A Thought About Twitter: Protocol versus Product

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Essays

This isn’t fully baked, so feedback is most welcome and appreciated. I want to make a comment about email and the web. As you know, they aren’t products, nor are they interfaces. They are protocols.

A protocol, just as in vernacular english, is simply a set of guidelines or rules to follow. As it relates to computing, and in particular communication protocols, these are a set of guidelines about how a computer is meant to communicate messages to itself, or to another computer. Early internet thinker and computer science professor Douglas Comer expressed it this way: just like a programming language makes sense of computation, protocols make sense of communication.

Email as a protocol establishes rules allowing information to be transmitted across the web. The web itself is a a series of built on low-level technical protocols ( TCP/IP at the Transport & Internet Layer & HTTP on the application layer) to share data packets between computers. SMS is another communication protocol. The FTP stands for file transfer protocol. You get the picture.

When Twitter launched, many detractors, myself included, didn’t understand why anyone would want to use SMS to send a message to anyone who felt like reading it. But today, Twitter is a global media giant, and that behavior has become so ubiquitous, that it is almost a protocol unto itself (despite their best efforts). But it’s clearly not synonymous with SMS. It just uses SMS (and since it’s evolved, other protocols) to create a new user experience. In the same way, Dropbox didn’t invent anything new. If you’re reading this, you probably used FTP in college or high-school to share files long before Dropbox. They simply created a user experience and interface that made use of the communication protocol manifest in ways that were unique, and continue to be more and more unique as the company grows.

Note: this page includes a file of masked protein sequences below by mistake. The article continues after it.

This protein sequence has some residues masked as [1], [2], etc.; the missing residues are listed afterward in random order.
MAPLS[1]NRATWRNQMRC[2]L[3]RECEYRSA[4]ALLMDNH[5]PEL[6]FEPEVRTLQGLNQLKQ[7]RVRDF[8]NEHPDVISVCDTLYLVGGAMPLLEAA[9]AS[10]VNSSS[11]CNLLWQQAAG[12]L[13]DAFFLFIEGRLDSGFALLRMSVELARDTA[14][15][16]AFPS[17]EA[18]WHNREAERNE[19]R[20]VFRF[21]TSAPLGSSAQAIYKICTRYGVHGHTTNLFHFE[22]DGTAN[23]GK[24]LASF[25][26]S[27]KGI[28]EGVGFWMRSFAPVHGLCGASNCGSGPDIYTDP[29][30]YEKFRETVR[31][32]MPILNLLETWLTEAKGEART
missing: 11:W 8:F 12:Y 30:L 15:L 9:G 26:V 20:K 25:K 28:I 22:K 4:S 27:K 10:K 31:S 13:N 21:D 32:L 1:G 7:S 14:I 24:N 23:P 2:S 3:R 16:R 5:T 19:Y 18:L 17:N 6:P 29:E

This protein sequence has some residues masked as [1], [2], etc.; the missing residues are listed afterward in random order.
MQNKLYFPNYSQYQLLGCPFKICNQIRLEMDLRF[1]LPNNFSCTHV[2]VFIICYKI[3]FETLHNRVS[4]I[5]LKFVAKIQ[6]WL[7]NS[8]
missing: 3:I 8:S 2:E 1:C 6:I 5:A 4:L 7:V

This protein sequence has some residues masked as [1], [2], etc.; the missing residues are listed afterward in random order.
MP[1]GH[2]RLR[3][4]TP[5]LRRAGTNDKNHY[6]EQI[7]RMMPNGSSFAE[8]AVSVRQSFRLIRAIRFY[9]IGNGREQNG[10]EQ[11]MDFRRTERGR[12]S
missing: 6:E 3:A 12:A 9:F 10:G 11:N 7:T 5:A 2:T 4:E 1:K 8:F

Outlook, Hotmail/Yahoo, Gmail, Mailbox are all clients, putting their own user interfaces atop the same protocol (or, well, a small set of email protocols in IMAP, POP3, SMTP). Netscape, IE, Chrome, Firefox, are all the web, using the exact same interface on the web protocol (or, well very similar interfaces, all derivative from a few layout engines in Trident, WebKit, Gecko, Mosaic).

But think about how unique of an experience Twitter is, how transformative in culture. You have to conclude that we’re not re-imagining the other protocols with enough courage. Seriously. Why does the web on an iPad look the same way that it does on a desktop? Is the only noteworthy innovation in the web really tabbed browsing? Or, Lord, in the right click button? The same goes for email. A lot of companies are “re-imagining email” but really they’re just building the same old clients with the same old features. Perhaps by breaking down the infrastructure this way, you can see why pg thinks there’s as much opportunity in email as he does. It goes deeper than the fact that we email too much. We think of it as a product, but it’s just a protocol; a variety of products can, and should, work on it.

Thanks Ismail, for putting a quick set of eyes on this post.

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